Nobody likes paying an annual fee to use a credit card, but many of the top reward cards require it. But what if there was a way to keep your account while having your annual fee waived? In fact, many cardholders have been successful in doing just that. Do you want to join them? Here’s how:
1. Wait for the best offers. Avoiding annual fees starts the moment you apply for a card. Some cards with annual fees will feature offers that waive these fees for one year for new applicants.
2. Look for a card with a generous sign-up bonus. Annual fees are no fun, but be sure to put them in context. For example, Chase is currently offering their Southwest Airlines Rapid Rewards Plus Visa card with a $69 annual fee. But consider that new cardholders earn 50,000 points after spending $2,000 on their card within two months. Since these points are worth over $800, the annual fee is a trivial expense by comparison.
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3. Negotiate your fee when it comes time to renew your card. Many credit card users do not realize that these fees are not set in stone. Banks spend hundreds of dollar in advertising and marketing costs to acquire each customer, and they don’t want to lose your business over an annual fee. So before you accept this fee, contact your bank and ask them to waive it. Mention that you are considering cancelling your account and using a competing card, and you will likely be transferred to another department that specializes in making offers that will retain existing customers.
Ideally, the bank will waive its annual fee, but there are a few other possibilities. In some cases, the bank will refund a portion of the fees, while others may offer you some amount of reward points or miles to retain your business.
4. Cancel your card. If your bank refuses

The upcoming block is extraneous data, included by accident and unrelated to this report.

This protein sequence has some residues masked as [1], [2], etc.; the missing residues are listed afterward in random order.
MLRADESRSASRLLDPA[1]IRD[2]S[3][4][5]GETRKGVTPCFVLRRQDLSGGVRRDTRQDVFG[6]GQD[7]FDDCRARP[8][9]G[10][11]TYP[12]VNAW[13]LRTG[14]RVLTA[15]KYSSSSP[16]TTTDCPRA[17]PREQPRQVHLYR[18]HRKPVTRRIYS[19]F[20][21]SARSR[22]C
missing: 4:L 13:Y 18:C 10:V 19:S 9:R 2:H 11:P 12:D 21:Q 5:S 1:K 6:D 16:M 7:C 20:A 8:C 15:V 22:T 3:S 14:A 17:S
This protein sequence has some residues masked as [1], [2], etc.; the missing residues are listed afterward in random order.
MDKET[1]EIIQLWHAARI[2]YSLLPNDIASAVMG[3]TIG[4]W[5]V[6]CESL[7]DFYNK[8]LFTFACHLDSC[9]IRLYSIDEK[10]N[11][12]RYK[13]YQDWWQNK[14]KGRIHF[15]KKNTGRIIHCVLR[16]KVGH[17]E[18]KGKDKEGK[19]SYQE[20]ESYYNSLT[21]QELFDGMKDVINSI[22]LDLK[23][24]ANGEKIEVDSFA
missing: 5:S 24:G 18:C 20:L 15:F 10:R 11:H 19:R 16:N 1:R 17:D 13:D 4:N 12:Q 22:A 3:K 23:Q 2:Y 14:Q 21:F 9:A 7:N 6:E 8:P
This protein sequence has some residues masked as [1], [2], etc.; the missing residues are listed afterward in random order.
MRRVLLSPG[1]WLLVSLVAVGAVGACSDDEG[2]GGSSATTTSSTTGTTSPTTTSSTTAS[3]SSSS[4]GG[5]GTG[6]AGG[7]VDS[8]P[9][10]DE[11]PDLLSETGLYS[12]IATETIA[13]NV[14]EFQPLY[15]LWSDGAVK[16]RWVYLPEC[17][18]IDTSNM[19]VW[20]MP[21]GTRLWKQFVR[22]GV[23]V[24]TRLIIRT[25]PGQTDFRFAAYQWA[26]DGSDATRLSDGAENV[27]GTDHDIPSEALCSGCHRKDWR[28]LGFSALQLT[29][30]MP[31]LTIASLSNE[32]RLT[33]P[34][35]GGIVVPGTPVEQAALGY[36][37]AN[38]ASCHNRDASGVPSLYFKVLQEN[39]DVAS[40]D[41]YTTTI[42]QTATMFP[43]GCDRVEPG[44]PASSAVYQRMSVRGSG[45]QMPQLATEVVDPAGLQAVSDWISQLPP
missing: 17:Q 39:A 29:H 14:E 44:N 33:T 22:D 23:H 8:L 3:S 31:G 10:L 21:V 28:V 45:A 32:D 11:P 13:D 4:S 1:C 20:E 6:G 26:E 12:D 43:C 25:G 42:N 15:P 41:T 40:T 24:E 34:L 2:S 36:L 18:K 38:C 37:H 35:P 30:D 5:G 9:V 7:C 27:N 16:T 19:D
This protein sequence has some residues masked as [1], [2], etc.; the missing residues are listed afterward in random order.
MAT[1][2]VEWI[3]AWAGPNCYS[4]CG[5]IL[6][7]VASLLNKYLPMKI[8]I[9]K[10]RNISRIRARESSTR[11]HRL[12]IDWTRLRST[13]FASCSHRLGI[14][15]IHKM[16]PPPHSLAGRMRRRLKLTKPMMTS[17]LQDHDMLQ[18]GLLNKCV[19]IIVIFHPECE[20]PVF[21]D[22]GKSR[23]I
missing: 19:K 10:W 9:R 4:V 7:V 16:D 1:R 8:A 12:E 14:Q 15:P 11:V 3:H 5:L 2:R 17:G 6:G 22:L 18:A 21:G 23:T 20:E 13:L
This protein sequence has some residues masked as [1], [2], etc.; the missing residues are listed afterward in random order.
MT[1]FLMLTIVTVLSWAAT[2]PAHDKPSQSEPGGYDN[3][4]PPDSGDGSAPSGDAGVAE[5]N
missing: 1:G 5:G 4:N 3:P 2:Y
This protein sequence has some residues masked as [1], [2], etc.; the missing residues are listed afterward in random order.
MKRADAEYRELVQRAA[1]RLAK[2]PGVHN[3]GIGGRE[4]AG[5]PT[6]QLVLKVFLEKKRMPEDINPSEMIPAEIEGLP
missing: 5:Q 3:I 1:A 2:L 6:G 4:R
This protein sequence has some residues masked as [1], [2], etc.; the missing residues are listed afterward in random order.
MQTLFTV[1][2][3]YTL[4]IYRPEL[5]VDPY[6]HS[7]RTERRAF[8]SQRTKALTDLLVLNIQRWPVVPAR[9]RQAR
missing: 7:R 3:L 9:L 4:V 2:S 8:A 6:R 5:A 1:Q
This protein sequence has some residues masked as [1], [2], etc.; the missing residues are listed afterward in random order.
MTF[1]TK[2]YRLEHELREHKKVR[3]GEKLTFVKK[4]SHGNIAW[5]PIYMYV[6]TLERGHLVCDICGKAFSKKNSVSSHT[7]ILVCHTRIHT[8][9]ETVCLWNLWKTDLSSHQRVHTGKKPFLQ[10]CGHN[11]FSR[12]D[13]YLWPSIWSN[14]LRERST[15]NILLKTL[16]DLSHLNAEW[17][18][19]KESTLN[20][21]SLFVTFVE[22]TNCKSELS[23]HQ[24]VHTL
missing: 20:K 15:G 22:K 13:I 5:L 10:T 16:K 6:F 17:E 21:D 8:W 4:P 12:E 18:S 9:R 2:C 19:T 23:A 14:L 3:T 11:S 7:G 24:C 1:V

to negotiate on your annual fee, you can always just call their bluff and cancel your card. Then you can actually try a competing product with a waived annual fee or no fee at all. But if you still miss your old card, don’t worry. The bank will happily welcome you back with another sign-up bonus, so long as you wait about 12-18 months.
While it is tempting to imagine that annual fees are an inescapable part of some reward credit cards, there are ways around paying them. By employing all of these techniques to avoid these fees, you can earn plenty of rewards without paying the price.
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Note: It's important to remember that interest rates, fees and terms for credit cards, loans and other financial products frequently change. As a result, rates, fees and terms for credit cards, loans and other financial products cited in these articles may have changed since the date of publication. Please be sure to verify current rates, fees and terms with credit card issuers, banks or other financial institutions directly.
Jason Steele has been writing about credit cards and personal finance since 2008, poring through the terms and conditions of credit card agreements to understand the minutiae of how these products work. His work has appeared on Yahoo, MSN, HuffingtonPost and other major news outlets. In his free time, Jason's a commercial pilot. He graduated from the University of Delaware with a degree in History. More by Jason Steele
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